A bill that removes the asset limit for Temporary Assistance for Needy Families (TANF) recipients in Illinois, making it easier for them to build savings, has passed both chambers of the General Assembly and is on its way to the Governor’s desk.

HB2262, sponsored by Rep. Robyn Gabel and Sen. Mattie Hunter, passed the Illinois House last month and passed the Illinois Senate on May 21 with bi-partisan support. Woodstock Institute and colleague organizations advocated in favor of the bill.

TANF is a cash assistance program for families living at or below 50 percent of the federal poverty level. The federal government provides a block grant for states to administer as they see fit, with or without asset tests. The monthly grant for a family of three is $432 dollars and is intended to cover all non-food expenses.  The existing “asset limit test” is one of the eligibility requirements that TANF recipients must meet, in addition to very low income and strict work requirements.  The asset limit prevents a family of three from having more than $3,000 in savings and requires that families spend down savings above that amount before becoming eligible for the program. Without adequate savings, families are financially vulnerable and unable to cover unexpected or emergency-related expenses.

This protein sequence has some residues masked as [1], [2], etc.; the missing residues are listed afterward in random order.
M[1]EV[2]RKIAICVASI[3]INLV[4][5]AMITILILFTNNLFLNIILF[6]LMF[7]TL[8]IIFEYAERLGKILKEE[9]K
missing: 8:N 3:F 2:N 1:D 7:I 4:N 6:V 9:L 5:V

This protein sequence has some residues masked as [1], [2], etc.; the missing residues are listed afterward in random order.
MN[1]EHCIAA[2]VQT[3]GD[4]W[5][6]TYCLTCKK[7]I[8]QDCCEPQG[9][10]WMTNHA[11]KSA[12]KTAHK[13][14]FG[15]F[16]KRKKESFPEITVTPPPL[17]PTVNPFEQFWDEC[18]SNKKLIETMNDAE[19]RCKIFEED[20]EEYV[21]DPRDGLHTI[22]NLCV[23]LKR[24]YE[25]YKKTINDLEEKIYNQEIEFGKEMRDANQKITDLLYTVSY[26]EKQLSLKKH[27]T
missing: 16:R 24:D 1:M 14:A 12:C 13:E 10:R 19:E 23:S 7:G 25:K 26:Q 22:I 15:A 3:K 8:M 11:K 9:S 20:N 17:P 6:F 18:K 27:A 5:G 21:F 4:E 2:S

The asset test also costs the state almost one million dollars each year, according to the Illinois Department of Human Services (IDHS). In 2012, IDHS staff performed 192,000 asset verification tests and found only eight cases where a family’s assets exceeded $3,000. This test is outdated and harmful to low-income families.

Eliminating asset tests is a growing trend across the country. Illinois already removed its asset test for SNAP and Medicaid and will be the eighth state in the country to eliminate the test for TANF eligibility.

Woodstock Institute, in partnership with the Sargent Shriver National Center on Poverty Law, Heartland Alliance, and the Illinois Asset Building Group, are thankful to all the legislators who supported the bill and urge the Governor to act quickly and sign the legislation into law.